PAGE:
Opinion

John Bird: We can stop the looming crisis. But we'll need to build alliances

We do not want to live in a society that is busted by austerity again

London, England - October 20, 2012: Protesters march against David Cameron's Coalition Government spending cuts that are taking place in the UK public sector. In the image, two women of African descent hold up a banner referring to the women of Yarl's Wood Removal Centre - a removal immigration centre for women

When we look back I am sure that we will view our current times as ‘interesting.’ Perhaps confusing. Perhaps lacking in clarity and order.

I find myself wanting to imagine myself looking back: I want, in some sense, to get some clarity out of this situation. I want to extract the essentials from the white noise of everyday political life. Why? Because it’s almost impossible to believe current political behaviour. It’s almost impossible to trust the leadership, yet also impossible to trust what else is on offer.

There is only one big issue for me today. It is an ‘all hands to the pump’ time. It is “How do we stop the slip into recession destroying the lives of millions?” time.  I am repeatedly saying that we started The Big Issue 29 years ago to ‘help the homeless to help themselves’. The homeless on the streets, in the doorways, in the parks, under their cardboard mockeries of home. In that time we have had to deal with thousands of people who have become homeless. We were not there to prevent them slipping into street life.

But now, in Covid-19 times, we face the most spectacular event of our lives: possibly hundreds of thousands of people falling homeless. Dwarfing all the homelessness that has ever occurred in these isles. And not just in these isles. It is a universal condition. Yet, in the midst of this there seems little political clarity. People are seemingly carrying on doing their best to undermine the authority of the government. Why? Because the government has seemed to be signally wrong on so many counts with regard to Covid-19 preparation and prevention.

We have to stop people descending into the treacle of homelessness because it is impossible at times to get back out of it. It rots the soul, the mind, the body

To haul the government to task at the moment takes energy. Energy and concentration that needs to be put to stopping hundreds of thousands becoming homeless, jobless, and lost. “First, see the hole in the dyke!” is my argument. We can prevent this onslaught of lost jobs and lost homes. By making the government put all of its eggs in a Recession Survival programme. This is the time to build alliances between business, government, community and educators to work to stop homelessness occurring on this scale.

It is not enough, as some have suggested, to make sure that local authorities and homeless providers have enough accommodation to help those presenting themselves homeless. That is locking the stable door after the horse has bolted. We have to stop people descending into the treacle of homelessness because it is impossible at times to get back out of it. It rots the soul, the mind, the body.

I know I have become ever more repetitious, banging on about homelessness prevention. Because I do not see the political masters in Parliament and the country scared enough of this recession, prioritising keeping people in work and home.

We know this government did stupid, clumsy things. We know that at times the leadership was wish-washy. But they are the elected power, and unless we can come up with something better we have no choice but for us all to make this work. A coalition of effort to stop prosperity going out the door. A united front against the fascist mentality-creating reality that poverty and the loss of prosperity will bring.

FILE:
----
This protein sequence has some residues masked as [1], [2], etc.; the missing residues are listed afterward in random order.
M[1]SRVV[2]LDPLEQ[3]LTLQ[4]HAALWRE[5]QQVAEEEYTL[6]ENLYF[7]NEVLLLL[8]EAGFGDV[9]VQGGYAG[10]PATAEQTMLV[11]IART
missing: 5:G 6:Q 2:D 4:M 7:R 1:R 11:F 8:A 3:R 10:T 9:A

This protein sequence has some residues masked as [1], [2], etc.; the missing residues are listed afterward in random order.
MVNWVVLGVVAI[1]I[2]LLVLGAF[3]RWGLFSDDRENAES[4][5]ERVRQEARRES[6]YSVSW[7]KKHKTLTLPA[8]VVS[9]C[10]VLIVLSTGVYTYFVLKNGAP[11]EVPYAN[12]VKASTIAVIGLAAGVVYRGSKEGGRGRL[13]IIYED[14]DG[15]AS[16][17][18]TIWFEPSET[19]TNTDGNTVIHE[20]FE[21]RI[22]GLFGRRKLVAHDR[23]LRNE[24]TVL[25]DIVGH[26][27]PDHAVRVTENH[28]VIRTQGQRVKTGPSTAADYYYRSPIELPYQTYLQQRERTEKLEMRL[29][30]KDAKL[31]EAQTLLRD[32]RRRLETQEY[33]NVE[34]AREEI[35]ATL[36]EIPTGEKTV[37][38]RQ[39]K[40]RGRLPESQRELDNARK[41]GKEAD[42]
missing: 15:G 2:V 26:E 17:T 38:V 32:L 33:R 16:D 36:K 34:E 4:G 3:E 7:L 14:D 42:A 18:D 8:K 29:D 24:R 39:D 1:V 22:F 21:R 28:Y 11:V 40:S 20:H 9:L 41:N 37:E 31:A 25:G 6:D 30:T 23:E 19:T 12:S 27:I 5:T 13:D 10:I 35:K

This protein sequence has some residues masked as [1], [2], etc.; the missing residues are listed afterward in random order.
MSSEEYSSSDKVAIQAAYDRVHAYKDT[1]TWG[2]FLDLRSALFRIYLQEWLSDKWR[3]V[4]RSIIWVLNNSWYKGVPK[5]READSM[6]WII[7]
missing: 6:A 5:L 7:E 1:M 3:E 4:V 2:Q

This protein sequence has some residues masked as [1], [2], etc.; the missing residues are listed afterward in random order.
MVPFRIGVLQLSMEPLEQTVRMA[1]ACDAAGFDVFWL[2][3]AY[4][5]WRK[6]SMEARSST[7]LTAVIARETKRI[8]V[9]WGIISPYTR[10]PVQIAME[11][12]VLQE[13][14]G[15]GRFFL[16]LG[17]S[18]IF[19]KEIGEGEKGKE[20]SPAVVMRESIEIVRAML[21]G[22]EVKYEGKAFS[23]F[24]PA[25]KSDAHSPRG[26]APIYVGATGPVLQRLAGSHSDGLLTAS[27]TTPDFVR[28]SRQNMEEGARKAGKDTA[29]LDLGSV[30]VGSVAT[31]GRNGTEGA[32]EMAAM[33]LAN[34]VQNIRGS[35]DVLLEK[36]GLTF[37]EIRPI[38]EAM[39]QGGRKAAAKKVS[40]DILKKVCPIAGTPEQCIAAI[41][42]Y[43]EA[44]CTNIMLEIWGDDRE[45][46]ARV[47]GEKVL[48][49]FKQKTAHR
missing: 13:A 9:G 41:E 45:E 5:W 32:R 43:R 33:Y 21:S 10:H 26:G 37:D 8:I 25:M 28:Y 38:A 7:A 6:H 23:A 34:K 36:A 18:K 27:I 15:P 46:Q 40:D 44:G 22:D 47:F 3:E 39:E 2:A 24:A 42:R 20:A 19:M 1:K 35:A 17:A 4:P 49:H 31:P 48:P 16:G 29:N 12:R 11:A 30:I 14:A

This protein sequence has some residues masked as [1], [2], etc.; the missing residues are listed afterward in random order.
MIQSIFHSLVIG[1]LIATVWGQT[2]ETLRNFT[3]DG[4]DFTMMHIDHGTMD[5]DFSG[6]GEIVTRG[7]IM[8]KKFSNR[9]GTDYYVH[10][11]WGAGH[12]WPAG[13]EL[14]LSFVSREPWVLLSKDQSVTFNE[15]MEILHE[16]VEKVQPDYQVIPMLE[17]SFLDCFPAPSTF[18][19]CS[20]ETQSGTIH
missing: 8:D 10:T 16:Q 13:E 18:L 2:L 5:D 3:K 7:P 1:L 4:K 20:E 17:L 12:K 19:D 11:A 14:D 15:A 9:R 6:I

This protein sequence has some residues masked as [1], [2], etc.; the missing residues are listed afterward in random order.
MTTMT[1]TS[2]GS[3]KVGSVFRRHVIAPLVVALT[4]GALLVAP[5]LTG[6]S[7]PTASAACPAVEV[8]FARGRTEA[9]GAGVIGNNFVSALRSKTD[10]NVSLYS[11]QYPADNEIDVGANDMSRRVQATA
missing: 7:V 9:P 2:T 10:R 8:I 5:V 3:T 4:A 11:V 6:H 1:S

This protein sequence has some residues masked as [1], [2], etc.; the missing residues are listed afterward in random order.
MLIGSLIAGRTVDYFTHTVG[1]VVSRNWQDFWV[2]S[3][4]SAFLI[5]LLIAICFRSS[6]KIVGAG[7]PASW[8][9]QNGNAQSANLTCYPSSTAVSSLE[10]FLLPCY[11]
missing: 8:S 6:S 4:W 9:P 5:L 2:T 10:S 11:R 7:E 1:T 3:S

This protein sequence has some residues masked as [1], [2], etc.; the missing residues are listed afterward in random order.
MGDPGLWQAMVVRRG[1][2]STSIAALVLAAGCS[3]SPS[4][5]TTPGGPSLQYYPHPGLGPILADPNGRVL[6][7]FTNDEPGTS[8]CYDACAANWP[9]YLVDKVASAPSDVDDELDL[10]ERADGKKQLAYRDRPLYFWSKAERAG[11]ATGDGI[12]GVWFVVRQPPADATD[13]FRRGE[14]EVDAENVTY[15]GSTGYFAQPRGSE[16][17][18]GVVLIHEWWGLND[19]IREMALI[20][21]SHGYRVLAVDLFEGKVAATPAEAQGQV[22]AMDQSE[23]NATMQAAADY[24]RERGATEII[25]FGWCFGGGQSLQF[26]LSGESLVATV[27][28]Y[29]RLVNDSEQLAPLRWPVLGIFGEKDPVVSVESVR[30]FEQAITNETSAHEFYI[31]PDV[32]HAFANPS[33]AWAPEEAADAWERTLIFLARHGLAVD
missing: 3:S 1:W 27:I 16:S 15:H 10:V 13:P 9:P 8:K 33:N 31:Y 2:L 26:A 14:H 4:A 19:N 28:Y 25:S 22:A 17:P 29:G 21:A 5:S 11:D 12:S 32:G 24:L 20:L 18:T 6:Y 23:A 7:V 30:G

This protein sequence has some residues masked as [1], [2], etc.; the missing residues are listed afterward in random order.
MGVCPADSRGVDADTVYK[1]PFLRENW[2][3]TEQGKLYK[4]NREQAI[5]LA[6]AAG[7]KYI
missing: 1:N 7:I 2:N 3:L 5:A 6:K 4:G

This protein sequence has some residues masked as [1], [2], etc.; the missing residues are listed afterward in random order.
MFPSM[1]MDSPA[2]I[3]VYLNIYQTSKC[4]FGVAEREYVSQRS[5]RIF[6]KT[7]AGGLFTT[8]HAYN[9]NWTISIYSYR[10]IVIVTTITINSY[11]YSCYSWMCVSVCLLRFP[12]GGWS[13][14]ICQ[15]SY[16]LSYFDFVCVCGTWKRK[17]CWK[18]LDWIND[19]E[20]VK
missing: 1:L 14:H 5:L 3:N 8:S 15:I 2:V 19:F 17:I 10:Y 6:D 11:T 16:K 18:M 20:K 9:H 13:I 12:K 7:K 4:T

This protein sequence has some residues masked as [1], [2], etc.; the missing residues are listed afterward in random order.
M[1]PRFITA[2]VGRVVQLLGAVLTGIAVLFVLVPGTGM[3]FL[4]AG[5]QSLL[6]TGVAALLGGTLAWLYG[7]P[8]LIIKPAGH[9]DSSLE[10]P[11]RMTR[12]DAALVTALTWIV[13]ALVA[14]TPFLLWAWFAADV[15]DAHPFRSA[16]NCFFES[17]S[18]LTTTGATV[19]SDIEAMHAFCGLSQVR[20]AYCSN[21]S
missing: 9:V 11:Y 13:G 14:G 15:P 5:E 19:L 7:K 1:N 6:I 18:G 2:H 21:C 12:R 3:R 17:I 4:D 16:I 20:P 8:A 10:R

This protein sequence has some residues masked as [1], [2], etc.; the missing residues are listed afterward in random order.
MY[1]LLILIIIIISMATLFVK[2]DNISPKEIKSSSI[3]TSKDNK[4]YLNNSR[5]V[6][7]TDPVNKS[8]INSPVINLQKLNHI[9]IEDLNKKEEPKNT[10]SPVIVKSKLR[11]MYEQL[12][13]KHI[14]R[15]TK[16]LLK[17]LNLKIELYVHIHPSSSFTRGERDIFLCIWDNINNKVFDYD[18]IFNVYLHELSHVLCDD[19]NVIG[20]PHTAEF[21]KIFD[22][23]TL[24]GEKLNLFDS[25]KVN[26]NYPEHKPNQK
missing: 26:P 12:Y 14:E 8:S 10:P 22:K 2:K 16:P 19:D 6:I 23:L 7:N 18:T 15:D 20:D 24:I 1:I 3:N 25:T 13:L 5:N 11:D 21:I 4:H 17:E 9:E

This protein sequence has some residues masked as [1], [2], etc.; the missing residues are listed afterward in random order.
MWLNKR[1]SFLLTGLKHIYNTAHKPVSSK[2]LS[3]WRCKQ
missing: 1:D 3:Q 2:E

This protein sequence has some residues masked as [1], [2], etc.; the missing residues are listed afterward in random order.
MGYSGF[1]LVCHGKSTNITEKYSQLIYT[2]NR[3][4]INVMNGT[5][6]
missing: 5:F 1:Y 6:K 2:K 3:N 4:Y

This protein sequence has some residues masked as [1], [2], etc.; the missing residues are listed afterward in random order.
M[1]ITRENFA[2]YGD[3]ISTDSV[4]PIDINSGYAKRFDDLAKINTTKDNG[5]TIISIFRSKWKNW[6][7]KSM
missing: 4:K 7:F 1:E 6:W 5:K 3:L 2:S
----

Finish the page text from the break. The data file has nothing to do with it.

Having gone through an unprecedented time like the Covid-19 emergency, and having experts and scientists disagreeing all along the way, I am not surprised the government at times cocked it up. Unnecessary deaths have occurred. Lives lost unnecessarily. But a meltdown of our prosperity will bring untold deaths, untold increase in social collapse. Untold murders and crime that happen when prosperity goes out the window and poverty comes in the door.

We can pissball about, point-scoring. Make the usual ideological noises. But now is the time for national unity. For us to stop trying to knock the leader off the horse in mid-stream. We will all live to regret it if we don’t get the government concentrated on the evictions that are coming up. On the unemployment that is going to overwhelm us.

Time to lay aside the fact that fumbling has been much in evidence. Time to put our minds to job creation, eviction-proofing and industry-supporting, to educating and training for new job opportunities.

We do not want to live in a society that is busted by austerity again. That is milked of all human kindness in the interests of ideologues who think you need to cut, cut, cut.

And as I have said several times, the savings made by the austerity boys of not so long ago were minimal and life-threatening for many communities. Death stalks the austerity road.

In fact austerity is too, too expensive. It costs a packet. It looks good on paper. But it looks bad in the streets and in the communities it has blasted.

For the next year we have to learn to work together as if we were at war. And we are. A war to keep homelessness from hitting and destroying the next generation, and the generation after; as well as the generation we are living through. Like my Bill, which is passing through Parliament, it’s about protecting the interests of our future generations.

The Big Issue’s ‘Ride Out Recession Alliance’ is putting homelessness prevention at the centre of its message and its work. It’s about jobs and home, home and jobs: let’s not break that link.

John Bird is the founder and Editor in Chief of The Big Issue

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